Nevertheless, "the mere existence of some alleged factual dispute between the parties will not defeat an otherwise properly supported motion for summary judgment; the requirement is that there be no genuine issue of material fact." Anderson, 477 U.S. at 247-48, 106 S.Ct. 2505 (emphases omitted). Moreover, "[c]onclusory allegations will not suffice to create a genuine issue. There must be more than a `scintilla of evidence,'" Delaware & Hudson Ry. Co. v. Consol. Rail Corp., 902 F.2d 174, 178 (2d Cir. 1990) (quoting Anderson, 477 U.S. at 252, 106 S.Ct. 2505), and "more than `some metaphysical doubt as to the material facts.'" Aslanidis v. United States Lines, Inc., 7 F.3d 1067, 1072 (2d Cir. 1993) (quoting Matsushita Elec. Indus. Co. v. Zenith Radio Corp., 475 U.S. 574, 586-87, 106 S.Ct. 1348, 89 L.Ed.2d 538 (1986)). Put another way, "[t]he non-movant cannot escape summary judgment merely by vaguely asserting the existence of some unspecified disputed material facts, . . . or defeat the motion through mere speculation or conjecture." Western World Ins. Co. v. Stack Oil, Inc., 922 F.2d 118, 121 (2d Cir. 1990) (citations and internal quotations omitted). "When no rational jury could find in favor of the nonmoving party because the evidence to support its case is so slight, there is no genuine issue of material fact and a grant of summary judgment is proper." Gallo v. Prudential Residential Servs., 22 F.3d 1219, 1224 (2d Cir. 1994).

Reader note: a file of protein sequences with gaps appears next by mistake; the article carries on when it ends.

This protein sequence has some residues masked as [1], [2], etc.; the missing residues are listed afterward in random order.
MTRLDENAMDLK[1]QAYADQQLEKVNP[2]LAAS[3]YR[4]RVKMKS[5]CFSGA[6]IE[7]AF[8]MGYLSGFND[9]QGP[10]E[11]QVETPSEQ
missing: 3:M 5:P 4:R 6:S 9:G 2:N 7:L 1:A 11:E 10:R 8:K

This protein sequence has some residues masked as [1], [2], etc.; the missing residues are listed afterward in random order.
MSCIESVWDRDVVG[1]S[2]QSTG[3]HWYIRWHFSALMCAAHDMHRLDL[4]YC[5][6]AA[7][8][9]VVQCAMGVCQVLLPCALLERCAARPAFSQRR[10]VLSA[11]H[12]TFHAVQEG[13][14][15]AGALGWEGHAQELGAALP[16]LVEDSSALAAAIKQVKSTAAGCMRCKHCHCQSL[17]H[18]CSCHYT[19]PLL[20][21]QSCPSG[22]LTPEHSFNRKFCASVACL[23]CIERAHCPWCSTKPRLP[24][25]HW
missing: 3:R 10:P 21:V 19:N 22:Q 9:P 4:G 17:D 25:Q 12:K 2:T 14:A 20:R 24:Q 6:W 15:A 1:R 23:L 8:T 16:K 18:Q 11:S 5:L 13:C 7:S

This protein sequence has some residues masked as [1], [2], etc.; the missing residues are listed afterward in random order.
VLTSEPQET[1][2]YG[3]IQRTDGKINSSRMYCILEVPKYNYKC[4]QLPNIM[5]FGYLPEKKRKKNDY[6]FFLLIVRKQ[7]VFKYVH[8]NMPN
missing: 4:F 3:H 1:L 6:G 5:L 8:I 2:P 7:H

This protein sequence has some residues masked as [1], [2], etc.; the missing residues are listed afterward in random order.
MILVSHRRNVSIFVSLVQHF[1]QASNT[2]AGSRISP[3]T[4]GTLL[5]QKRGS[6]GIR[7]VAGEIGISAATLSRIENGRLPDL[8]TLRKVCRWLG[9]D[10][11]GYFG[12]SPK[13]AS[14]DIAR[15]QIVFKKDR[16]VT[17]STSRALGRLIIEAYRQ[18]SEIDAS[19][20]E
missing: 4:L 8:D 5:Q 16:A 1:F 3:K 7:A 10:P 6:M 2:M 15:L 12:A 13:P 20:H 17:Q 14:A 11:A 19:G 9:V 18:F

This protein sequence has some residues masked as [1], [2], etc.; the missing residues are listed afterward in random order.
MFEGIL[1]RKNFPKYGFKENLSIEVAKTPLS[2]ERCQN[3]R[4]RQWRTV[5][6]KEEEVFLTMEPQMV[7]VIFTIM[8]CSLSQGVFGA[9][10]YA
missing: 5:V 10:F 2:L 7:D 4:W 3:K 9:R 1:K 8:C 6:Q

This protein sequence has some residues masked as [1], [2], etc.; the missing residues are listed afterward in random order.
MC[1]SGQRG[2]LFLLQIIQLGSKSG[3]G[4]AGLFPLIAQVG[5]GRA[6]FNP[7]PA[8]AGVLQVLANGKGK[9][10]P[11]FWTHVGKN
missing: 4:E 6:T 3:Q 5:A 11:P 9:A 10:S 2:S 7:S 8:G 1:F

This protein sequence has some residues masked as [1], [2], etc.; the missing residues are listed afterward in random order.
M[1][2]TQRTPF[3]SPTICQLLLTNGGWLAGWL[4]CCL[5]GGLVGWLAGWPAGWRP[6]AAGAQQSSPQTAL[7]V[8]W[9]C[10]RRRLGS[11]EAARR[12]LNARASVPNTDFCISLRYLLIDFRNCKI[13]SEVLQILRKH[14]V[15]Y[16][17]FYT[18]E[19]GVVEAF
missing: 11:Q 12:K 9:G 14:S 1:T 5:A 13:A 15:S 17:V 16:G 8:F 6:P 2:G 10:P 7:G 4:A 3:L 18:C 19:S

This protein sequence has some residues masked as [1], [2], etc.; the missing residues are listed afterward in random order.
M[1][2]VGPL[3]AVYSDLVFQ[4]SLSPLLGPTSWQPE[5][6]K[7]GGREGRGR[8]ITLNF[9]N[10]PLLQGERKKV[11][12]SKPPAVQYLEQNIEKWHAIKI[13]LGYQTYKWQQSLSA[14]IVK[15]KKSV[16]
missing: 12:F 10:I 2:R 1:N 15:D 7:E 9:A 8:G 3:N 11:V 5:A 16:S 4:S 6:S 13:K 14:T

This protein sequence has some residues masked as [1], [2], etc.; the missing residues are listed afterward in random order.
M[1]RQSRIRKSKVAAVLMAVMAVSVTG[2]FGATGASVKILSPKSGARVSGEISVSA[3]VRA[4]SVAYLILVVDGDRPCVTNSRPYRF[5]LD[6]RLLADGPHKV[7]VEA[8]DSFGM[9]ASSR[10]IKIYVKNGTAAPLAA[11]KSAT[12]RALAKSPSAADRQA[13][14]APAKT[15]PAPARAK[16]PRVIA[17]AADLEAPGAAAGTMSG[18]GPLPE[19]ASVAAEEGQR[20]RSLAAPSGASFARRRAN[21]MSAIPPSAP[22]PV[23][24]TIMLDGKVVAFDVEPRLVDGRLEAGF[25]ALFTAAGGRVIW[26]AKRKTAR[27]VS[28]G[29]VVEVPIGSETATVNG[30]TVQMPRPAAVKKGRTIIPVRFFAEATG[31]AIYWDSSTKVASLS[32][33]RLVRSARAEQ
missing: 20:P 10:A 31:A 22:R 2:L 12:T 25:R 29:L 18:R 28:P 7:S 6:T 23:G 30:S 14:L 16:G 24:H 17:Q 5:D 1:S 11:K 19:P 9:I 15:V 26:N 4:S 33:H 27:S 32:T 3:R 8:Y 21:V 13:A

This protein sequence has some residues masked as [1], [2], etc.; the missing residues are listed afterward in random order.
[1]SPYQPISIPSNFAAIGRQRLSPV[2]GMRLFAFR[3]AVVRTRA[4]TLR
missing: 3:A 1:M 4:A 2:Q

Defendant raises three affirmative defenses in his Answer, the last of which reads: "[i]f in fact there was a loan by Plaintiff to Defendant, same is void by reason of usury." (Answer ¶ 6.)

Although defendant admits that he executed the promissory note and that he has not made the required payments, the Court concludes that a question of fact surrounding defendant's usury defense precludes summary judgment.

Both parties agree that the promissory note in question arises out of a prior debt owed to Philip Irwin Aaron, P.C., with an unpaid principal balance of $50,000 and unpaid interest of $16,000. (Aaron Aff. Reply ¶ 5, Ex. F.; Mattikow Aff. Opp'n ¶ 6.) Both parties also agree that the rate of interest on this prior loan was 24% per annum. (Aaron Aff. Reply Ex. F.; Mattikow Aff. Opp'n ¶ 5.) They disagree, however, over whether that prior loan was made to defendant personally or to Maypat with defendant's personal guarantee. (Aaron Aff. Reply ¶ 11; Mattikow Aff. Opp'n ¶ 5.) If the loan was made to Maypat, the loan would not be usurious, since Maypat is a corporation and a corporation may only raise the defense of usury if the interest rate exceeds the criminal usury rate, 25%. N.Y.Gen.Oblig.L. § 5-521 (McKinney 1989). If, on the other hand, the prior loan was made to defendant personally, then such loan would be usurious, since it would have been made to an individual in excess of the statutorily permitted rate of 16%. Id. § 5-501. In that case, the usury would taint the current promissory note, thereby rendering it unenforceable. 72 N.Y.Jur.2d Interest and Usury 147 (1988) (citing Nat'l Bank of Auburn v. Lewis, 1878 WL 14028, 75 N.Y. 516 (1878), adhered to, 81 N.Y. 1-5 (1880)).

As proof that the loan was made to Maypat and not defendant personally, plaintiff has submitted an assignment from defendant to Philip Irwin Aaron, P.C., that references the alleged loan between Philip Irwin Aaron, P.C., and Maypat. (Aaron Aff. Reply Ex. F.) Nevertheless, recognizing that the parties may have had an incentive to mask the true nature of their earlier transaction by falsely identifying the obligor as a corporation, the Court finds that defendant's statements in his ...